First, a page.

David Aaron Carpenter
(c) Akos Simon

On a special performance at Sotheby’s New York, yesterday evening, David Aaron Carpenter became, effectively and for some moments, the most valuable musician in the world. He gave a performance on what he describes as “the most truly perfect viola ever made” and is about to become the world’s most expensive-ever musical instrument. The $45 million starting price for the Stradivarius, owned by the UK’s Baron MacDonald in the 19th century, is so far past the previous world record (recently set at something over $16 million by the ‘Vieuxtemps’ Giuseppe Guarneri “’Del Gesù’ violin) that it is likely to shift the entire global market for musical instruments.

And David Aaron Carpenter is on a mission, to keep the MacDonald – one of only 10 violas Stradivarius made – available to musicians. “It has always been played,” he explains, “the most recent musician to own it was Peter Schidlof, violist of the Amadeus Quartet and that’s exactly as it should be. Stradivarius created instruments to be played and heard, but with prices going this high the danger is that new investors will swoop in and hide them away as commodities. That would be a great shame. But when institutions buy them for or with musicians for performance, even if they are only played every so often, that is a huge service to society.”

Carpenter has played on the MacDonald before, in private. He describes the experience as, “Perfect. It’s a perfect viola. From both a musician’s and a collector’s perspective, the MacDonald Stradivari is a legendary instrument and it embodies true perfection in terms of how a viola should both look and sound. It is in almost perfect condition and the experience of playing it takes your breath away.”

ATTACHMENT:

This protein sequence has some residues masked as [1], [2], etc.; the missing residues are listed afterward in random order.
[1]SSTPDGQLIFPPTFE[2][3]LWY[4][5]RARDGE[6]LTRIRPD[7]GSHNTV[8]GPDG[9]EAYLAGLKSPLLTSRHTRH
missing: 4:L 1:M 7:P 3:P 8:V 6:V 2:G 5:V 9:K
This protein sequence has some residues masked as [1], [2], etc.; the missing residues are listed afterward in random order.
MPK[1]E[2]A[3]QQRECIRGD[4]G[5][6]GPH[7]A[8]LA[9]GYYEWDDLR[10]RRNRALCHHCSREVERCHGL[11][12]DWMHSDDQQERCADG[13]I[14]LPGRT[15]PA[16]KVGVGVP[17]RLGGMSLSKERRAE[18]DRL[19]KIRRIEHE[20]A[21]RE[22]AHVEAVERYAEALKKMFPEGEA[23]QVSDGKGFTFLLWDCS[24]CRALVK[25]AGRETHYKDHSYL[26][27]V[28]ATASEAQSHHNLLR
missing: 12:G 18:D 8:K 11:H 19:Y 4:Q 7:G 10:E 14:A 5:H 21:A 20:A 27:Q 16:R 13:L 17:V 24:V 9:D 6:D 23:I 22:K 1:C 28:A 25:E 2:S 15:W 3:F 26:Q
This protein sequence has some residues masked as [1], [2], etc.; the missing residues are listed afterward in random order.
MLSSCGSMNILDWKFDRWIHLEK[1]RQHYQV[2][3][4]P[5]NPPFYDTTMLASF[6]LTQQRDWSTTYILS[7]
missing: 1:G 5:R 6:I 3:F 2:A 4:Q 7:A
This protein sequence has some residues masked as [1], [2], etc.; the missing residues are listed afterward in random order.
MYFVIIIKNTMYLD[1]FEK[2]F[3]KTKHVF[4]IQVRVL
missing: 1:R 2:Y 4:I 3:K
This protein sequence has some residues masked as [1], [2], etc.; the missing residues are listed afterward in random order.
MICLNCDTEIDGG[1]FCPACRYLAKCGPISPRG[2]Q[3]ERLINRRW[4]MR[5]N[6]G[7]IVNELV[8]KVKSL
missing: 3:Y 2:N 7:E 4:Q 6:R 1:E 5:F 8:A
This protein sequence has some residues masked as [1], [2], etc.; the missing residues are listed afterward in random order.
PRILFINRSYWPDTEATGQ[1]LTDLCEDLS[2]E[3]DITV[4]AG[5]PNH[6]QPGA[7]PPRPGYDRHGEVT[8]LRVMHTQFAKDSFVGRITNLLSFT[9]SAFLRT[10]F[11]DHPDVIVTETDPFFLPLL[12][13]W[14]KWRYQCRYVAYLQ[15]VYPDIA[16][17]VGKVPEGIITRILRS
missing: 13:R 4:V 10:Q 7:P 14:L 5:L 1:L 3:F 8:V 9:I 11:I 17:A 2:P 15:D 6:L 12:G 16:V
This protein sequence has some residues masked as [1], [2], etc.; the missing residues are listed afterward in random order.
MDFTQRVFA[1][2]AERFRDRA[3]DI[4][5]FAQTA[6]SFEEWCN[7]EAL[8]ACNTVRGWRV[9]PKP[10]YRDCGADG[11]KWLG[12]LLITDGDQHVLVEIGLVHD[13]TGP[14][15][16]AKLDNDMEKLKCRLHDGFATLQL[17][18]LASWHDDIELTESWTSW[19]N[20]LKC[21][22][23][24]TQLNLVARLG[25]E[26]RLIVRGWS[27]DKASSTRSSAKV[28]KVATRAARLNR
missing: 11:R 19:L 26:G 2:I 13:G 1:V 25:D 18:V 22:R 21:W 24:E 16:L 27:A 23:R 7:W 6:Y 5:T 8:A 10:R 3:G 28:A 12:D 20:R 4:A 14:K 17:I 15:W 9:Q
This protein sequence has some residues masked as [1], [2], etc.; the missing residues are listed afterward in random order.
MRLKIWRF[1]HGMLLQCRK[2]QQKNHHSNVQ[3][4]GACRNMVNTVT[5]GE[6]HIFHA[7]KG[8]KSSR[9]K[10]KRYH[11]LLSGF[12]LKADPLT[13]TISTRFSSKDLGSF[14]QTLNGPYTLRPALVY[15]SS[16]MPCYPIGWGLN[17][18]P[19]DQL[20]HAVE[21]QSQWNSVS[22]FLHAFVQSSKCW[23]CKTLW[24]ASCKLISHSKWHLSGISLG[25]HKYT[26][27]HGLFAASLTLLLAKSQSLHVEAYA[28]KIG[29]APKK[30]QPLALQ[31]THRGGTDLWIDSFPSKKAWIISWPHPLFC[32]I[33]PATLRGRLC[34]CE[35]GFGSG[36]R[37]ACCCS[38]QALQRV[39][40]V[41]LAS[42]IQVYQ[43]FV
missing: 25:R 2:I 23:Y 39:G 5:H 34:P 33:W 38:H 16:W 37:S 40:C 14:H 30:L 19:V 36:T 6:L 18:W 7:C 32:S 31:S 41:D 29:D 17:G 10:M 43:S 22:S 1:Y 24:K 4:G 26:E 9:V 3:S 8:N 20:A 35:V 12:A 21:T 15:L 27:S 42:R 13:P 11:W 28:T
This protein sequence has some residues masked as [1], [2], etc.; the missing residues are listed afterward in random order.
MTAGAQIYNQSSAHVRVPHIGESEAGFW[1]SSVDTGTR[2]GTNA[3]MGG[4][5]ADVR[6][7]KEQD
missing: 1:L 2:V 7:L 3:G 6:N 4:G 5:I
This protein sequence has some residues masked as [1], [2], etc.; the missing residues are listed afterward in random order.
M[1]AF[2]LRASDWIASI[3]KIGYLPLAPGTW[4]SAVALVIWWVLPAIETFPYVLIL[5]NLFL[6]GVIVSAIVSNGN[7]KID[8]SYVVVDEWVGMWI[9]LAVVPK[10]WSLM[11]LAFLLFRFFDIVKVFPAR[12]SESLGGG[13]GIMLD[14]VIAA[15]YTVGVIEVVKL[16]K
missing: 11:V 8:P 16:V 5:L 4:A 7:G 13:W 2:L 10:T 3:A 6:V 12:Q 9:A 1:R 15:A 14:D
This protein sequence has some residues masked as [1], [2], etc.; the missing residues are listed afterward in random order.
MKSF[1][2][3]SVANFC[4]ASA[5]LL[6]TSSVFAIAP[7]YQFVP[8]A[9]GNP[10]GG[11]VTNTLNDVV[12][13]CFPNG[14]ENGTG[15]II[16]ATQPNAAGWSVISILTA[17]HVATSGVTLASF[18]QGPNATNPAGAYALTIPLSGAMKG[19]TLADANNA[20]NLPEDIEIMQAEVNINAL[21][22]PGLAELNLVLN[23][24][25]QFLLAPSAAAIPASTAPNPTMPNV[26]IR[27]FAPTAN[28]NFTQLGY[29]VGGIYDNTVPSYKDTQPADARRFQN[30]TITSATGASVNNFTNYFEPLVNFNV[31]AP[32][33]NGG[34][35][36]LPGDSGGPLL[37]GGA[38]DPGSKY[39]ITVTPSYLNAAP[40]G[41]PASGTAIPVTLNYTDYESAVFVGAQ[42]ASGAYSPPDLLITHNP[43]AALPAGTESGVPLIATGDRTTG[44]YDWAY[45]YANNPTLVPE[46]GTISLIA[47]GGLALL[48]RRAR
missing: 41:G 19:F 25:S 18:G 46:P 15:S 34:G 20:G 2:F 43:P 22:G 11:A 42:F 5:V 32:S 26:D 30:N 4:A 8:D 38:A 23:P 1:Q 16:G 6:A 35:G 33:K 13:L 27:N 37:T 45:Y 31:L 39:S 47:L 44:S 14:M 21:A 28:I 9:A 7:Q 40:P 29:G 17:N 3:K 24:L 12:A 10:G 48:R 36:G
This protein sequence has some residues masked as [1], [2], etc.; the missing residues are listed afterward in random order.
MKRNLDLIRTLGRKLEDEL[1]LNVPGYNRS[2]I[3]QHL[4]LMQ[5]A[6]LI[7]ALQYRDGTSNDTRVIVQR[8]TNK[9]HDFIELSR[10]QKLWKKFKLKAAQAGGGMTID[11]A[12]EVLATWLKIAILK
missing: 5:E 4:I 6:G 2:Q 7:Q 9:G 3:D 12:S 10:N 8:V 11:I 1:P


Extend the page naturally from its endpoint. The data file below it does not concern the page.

The sale itself will be completed in June this year. Says Carpenter, “I am honored to have been invited by Sothebys to play this instrument for the purposes of this historic sale. I hope that in the future I can continue to be involved in some shape or form with what is without a doubt my dream instrument. Now I’ve played it I’m not sure I can ever give it up!” He will do so soon, playing it at a repeat performance at Sotheby’s Paris on April 15th.

As a final thought, Carpenter cannot resist good-humouredly pointing out an irony that will not be lost on musicians. “I have always been on a crusade for violas,” he says, “They are gorgeous, exciting, beautiful instruments and I have always been bemused by the fact that other musicians habitually make jokes about them. Well, guys, guess what’s the most valuable instrument of all time? And guess who’s smiling now? That’s one back for the violists!”

Watch David Aaron Carpenter playing and discussing the MacDonald Stradivarius in Sotheby’s official documentary video.

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